I loved it. Veninger and her own daughter play filmmaker Ruby White and her daughter Sara, and the film, following them from Toronto to the UK, Berlin, and Paris, is intimate and bold and unfailingly honest. When the film was over, even though it was past eleven on Friday night and there was a party kicking off just down the street, nobody moved. There was a pregnant pause, a feeling of expectation. I felt that I wasn’t alone in not wanting to leave just yet, not feeling ready to be finished with this film, this night. And then Golfman stood from her seat in the back and said that well maybe, since Veninger was still there, if we wanted, she could take a few questions? There was applause and then nobody moved as Veninger laid aside her backpack and came down to the microphone.

She took a few questions about the production and the script (a crew of four, a cast of twenty-three, and a script that left room for the unscripted reactions of the real world: in a subway tunnel in Berlin, Ruby hands out flyers for her film ‘Headshots’ while wearing a homemade ‘bloodied’ bandage around her head. These are not extras she’s confronting). She spoke about the moments that were simply the unexpected result of the outside world passing through what was attempting to be a constructed shot, real life intruding on a fictional bubble: the longhaired poet who walked into a scene wanting to read his work to the two women, the Berlin soldier who offers Ruby a hug – and a real hug, not just a quick pat on the back. She didn’t speak long, maybe fifteen or twenty minutes. But I left feeling buoyed and excited, and with a feeling of faith renewed, though I wasn’t even sure in what. Veninger’s energy was infectious and the film so genuine. But later I thought that perhaps it was also simply that the moment for that conversation had been recognized, and gladly seized.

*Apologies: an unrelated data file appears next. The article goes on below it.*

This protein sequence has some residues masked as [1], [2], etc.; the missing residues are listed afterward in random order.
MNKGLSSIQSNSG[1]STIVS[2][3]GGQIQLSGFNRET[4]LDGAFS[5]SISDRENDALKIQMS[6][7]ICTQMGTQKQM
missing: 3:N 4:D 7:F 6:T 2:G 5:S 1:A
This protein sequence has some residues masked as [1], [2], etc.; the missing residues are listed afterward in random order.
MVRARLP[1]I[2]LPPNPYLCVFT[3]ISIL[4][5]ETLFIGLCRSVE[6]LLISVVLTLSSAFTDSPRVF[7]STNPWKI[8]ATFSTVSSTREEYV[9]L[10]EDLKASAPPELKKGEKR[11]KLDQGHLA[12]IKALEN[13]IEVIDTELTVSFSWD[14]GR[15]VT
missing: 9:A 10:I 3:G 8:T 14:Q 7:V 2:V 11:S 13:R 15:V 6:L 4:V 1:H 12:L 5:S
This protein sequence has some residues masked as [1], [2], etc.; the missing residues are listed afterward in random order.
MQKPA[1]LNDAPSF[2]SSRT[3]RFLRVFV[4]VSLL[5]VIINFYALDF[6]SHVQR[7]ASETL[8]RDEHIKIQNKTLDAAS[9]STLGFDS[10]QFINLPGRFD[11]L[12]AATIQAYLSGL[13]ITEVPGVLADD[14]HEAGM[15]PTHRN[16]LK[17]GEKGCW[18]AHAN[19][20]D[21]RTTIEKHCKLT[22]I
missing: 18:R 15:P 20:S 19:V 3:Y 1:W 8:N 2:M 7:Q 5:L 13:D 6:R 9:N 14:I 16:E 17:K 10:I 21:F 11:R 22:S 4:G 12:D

She spoke about the moments that were simply the unexpected result of the outside world passing through what was attempting to be a constructed shot, real life intruding on a fictional bubble…

Maybe it doesn’t sound all that remarkable, or perhaps it seems like I’m treating as extraordinary something that happens all the time at film festivals, whether impulsively or according to schedule – a filmmaker answering questions about her film. But when I briefly spoke with Veninger the next night, in a noisy crowd outside of the Ship, it was all we talked about – the openness of everyone in the room and how that moment was acted upon and how it did feel special, like the best kind of collective audience experience. I’ve since thought about how maybe the possibility of this kind of experience is a large part of why I come out to the festival, why I watch films in a theatre when these days it’s far easier to do so at home: the festival creates a space in which it is possible for these impulsive little conversations to occur, and I love it for that.

The festival has grown mightily since its inaugural one-day event in 1989, including more and more films every year, and it seems to me that there has also been growth in the scope of the kind of filmmaking they showcase. And yet, with all this, there is still an impulsive spirit about the whole week which I hope they never outgrow. That room to play is the best part.